Yeah. Thanks, Michael, it’s Dan Papes. So, just to add to Andy’s comments. I talked about the balance that we had in the quarter, the contributions from interconnection, colocation and scale. And Andy had mentioned that our – the deal sizes in the scale side of the business were in this 2-megawatt to 5-megawatt range. We do think that that combination, that healthy balance of sales across our portfolio should provide us, over time, the ability to provide sort of less lumpy kinds of quarters.

But it’s the nature of this business, given the fact that some of those larger transactions happen, the 5 mega – when you get towards the 5-megawatt transactions, there’ll still be some up and down over quarters. But I think over time, you’ll be able to draw the line in the bar chart that shows a consistent upward trend. And again, I think the balance that we have across the portfolio really helps us a lot in regards to that.

Michael I. Rollins – Citigroup Global Markets, Inc.

And if you’re able to achieve that level, would that be a catalyst for upside in your outlook for FFO and the opportunity for AFFO? Or is this a type of activity that’s now priced into your guidance for 2017?

Andrew Power – Digital Realty Trust, Inc.

If you’re able to kind of exceed our internal lease expectations and kind of hit the right-hand side of that guidance table on, call it, page 5 or 6 of our financial supplement, I mean, we see tremendous flow through and you see that by the fact of our operating margins at the property level or EBITDA level. So those will certainly be indicators that pushes through the higher end, if not, above the higher end of the guidance. But again, it’s only – we got three quarter – three months, one quarter done, so we got a long way to go still.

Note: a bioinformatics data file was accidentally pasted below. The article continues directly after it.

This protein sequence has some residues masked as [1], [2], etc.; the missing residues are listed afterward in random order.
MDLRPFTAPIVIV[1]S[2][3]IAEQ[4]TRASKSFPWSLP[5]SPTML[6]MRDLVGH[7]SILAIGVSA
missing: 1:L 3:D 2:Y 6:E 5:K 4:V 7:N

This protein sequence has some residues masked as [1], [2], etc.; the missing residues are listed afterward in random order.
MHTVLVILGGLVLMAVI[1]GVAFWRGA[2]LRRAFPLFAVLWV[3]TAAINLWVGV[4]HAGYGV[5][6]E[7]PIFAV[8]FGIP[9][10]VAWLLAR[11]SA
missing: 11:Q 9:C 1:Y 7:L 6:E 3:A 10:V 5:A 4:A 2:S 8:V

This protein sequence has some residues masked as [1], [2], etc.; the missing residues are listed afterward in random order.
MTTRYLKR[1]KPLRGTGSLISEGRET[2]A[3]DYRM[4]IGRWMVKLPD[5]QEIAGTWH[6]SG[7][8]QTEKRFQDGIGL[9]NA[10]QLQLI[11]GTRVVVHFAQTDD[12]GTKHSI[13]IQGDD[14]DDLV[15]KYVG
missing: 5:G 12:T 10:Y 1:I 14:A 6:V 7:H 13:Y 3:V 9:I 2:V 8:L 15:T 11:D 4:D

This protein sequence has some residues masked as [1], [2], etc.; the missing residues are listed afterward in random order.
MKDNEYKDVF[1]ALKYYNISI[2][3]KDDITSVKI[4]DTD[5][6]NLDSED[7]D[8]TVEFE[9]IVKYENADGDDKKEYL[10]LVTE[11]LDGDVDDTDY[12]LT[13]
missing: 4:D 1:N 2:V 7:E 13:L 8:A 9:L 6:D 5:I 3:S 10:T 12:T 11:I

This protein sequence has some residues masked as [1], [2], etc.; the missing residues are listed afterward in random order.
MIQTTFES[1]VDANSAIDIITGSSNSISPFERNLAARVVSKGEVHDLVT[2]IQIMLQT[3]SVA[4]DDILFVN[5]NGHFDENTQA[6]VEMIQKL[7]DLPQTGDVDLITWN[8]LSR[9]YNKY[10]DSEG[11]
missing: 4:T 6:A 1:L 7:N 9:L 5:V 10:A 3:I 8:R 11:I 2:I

William Stein – Digital Realty Trust, Inc.

Mike, one thing I’d like to add is, to the extent we are doing this business outside the U.S. and because we match fund, the interest costs are lower outside the U.S. than they are in the U.S. right now. So there’s an incremental effect there.

Operator

And the next question will come from Paul Morgan of Canaccord. Please go ahead.

Paul Burton Morgan – Canaccord Genuity, Inc.

Hi. Good afternoon. Just in terms of the – I don’t know if this is provided somewhere, I missed it in the sup or something. But in terms of the kind of the quarterly pace of FFO that you mentioned in one of the slides in the presentation, I assume that chart is just kind of illustrative, it looks like a much bigger impact versus kind of the 51%, 49% (38:34) breakout between kind of what you provided. But do you have any numbers on kind of the G&A impact and the property taxes, just to kind of quantify their impact on the quarters?

Andrew Power – Digital Realty Trust, Inc.

Paul, we try to stick with the present and the present (38:51) here has been to give annual guidance and not provide the quarterly granularity. And we certainly help to work with modeling questions off-line, if anyone would like to discuss. We just – given that a little bit of a pickup in G&A, pick up in G&A was like roughly around 6% of our revenue. So, obviously trending towards the low-end of our guidance range. That’s going to be a little bit of a haircut. And we also have some capital stack items, which were (39:27) not there. The last leg of our forward equity offering will close out in that 2.4 million shares to our share count.